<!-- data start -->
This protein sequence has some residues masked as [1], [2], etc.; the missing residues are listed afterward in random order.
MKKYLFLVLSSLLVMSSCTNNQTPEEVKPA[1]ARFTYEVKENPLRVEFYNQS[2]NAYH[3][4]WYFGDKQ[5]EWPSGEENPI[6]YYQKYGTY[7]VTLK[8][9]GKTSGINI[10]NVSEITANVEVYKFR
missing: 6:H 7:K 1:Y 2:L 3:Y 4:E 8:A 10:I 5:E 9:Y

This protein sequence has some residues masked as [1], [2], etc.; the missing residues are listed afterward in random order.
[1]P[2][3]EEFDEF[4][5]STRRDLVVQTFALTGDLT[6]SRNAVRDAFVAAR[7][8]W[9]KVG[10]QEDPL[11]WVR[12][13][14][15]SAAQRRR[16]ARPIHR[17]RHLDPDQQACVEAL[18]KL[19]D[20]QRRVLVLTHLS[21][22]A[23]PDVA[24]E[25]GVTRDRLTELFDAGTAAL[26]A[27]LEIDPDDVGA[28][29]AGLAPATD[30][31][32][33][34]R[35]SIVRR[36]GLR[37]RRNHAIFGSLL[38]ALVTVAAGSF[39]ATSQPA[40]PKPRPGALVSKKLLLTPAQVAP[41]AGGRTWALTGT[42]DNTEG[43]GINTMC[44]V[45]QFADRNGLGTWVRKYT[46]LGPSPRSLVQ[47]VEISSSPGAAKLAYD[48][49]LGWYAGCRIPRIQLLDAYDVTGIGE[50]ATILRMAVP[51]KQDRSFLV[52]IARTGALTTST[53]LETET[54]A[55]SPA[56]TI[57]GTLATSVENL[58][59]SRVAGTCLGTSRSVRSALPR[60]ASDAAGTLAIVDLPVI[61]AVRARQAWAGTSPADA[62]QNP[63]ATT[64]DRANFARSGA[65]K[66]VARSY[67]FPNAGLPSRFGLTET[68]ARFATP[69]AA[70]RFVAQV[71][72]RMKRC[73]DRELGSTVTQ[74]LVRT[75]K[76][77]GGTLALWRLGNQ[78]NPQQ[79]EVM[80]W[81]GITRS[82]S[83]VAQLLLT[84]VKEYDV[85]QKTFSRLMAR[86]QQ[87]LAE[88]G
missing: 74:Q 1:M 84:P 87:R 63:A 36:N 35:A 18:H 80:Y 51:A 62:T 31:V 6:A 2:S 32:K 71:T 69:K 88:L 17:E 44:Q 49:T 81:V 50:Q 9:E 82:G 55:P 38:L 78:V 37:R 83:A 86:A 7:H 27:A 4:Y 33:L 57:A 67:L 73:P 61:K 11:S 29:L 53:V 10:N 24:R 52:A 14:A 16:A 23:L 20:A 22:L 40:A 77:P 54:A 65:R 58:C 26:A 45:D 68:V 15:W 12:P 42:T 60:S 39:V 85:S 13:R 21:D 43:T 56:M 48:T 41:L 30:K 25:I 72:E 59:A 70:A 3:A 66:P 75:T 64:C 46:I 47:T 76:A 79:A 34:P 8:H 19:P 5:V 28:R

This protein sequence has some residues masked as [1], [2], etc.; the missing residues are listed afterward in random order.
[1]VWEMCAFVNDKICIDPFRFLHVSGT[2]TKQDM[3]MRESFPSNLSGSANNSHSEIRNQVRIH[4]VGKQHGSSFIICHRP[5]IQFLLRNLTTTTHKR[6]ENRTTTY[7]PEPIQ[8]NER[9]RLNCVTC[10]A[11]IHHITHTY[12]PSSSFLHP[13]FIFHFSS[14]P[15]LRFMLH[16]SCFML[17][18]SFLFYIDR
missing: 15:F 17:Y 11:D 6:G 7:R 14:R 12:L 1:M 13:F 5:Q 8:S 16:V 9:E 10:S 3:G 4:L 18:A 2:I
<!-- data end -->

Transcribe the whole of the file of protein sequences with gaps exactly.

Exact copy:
This protein sequence has some residues masked as [1], [2], etc.; the missing residues are listed afterward in random order.
MKKYLFLVLSSLLVMSSCTNNQTPEEVKPA[1]ARFTYEVKENPLRVEFYNQS[2]NAYH[3][4]WYFGDKQ[5]EWPSGEENPI[6]YYQKYGTY[7]VTLK[8][9]GKTSGINI[10]NVSEITANVEVYKFR
missing: 6:H 7:K 1:Y 2:L 3:Y 4:E 8:A 10:I 5:E 9:Y

This protein sequence has some residues masked as [1], [2], etc.; the missing residues are listed afterward in random order.
[1]P[2][3]EEFDEF[4][5]STRRDLVVQTFALTGDLT[6]SRNAVRDAFVAAR[7][8]W[9]KVG[10]QEDPL[11]WVR[12][13][14][15]SAAQRRR[16]ARPIHR[17]RHLDPDQQACVEAL[18]KL[19]D[20]QRRVLVLTHLS[21][22]A[23]PDVA[24]E[25]GVTRDRLTELFDAGTAAL[26]A[27]LEIDPDDVGA[28][29]AGLAPATD[30][31][32][33][34]R[35]SIVRR[36]GLR[37]RRNHAIFGSLL[38]ALVTVAAGSF[39]ATSQPA[40]PKPRPGALVSKKLLLTPAQVAP[41]AGGRTWALTGT[42]DNTEG[43]GINTMC[44]V[45]QFADRNGLGTWVRKYT[46]LGPSPRSLVQ[47]VEISSSPGAAKLAYD[48][49]LGWYAGCRIPRIQLLDAYDVTGIGE[50]ATILRMAVP[51]KQDRSFLV[52]IARTGALTTST[53]LETET[54]A[55]SPA[56]TI[57]GTLATSVENL[58][59]SRVAGTCLGTSRSVRSALPR[60]ASDAAGTLAIVDLPVI[61]AVRARQAWAGTSPADA[62]QNP[63]ATT[64]DRANFARSGA[65]K[66]VARSY[67]FPNAGLPSRFGLTET[68]ARFATP[69]AA[70]RFVAQV[71][72]RMKRC[73]DRELGSTVTQ[74]LVRT[75]K[76][77]GGTLALWRLGNQ[78]NPQQ[79]EVM[80]W[81]GITRS[82]S[83]VAQLLLT[84]VKEYDV[85]QKTFSRLMAR[86]QQ[87]LAE[88]G
missing: 74:Q 1:M 84:P 87:R 63:A 36:N 35:A 18:H 80:Y 51:A 62:T 31:V 6:A 2:S 32:K 71:T 69:K 88:L 17:E 44:Q 49:T 81:V 50:Q 9:E 82:G 55:P 38:L 78:V 37:R 83:A 86:A 7:H 27:A 4:Y 33:L 57:A 67:L 73:P 61:K 11:S 29:L 53:V 10:N 24:R 52:A 14:A 16:A 23:L 20:A 22:L 40:A 77:P 54:A 65:R 58:C 26:A 45:D 68:V 15:W 12:P 42:T 60:S 39:V 85:S 13:R 21:D 43:T 56:M 48:T 41:L 30:K 25:I 72:E 59:A 70:A 3:A 66:P 75:T 64:C 46:I 47:T 76:A 79:A 34:P 8:H 19:P 5:V 28:R

This protein sequence has some residues masked as [1], [2], etc.; the missing residues are listed afterward in random order.
[1]VWEMCAFVNDKICIDPFRFLHVSGT[2]TKQDM[3]MRESFPSNLSGSANNSHSEIRNQVRIH[4]VGKQHGSSFIICHRP[5]IQFLLRNLTTTTHKR[6]ENRTTTY[7]PEPIQ[8]NER[9]RLNCVTC[10]A[11]IHHITHTY[12]PSSSFLHP[13]FIFHFSS[14]P[15]LRFMLH[16]SCFML[17][18]SFLFYIDR
missing: 15:F 17:Y 11:D 6:G 7:R 14:R 12:L 1:M 13:F 5:Q 8:S 16:V 9:E 10:S 3:G 4:L 18:A 2:I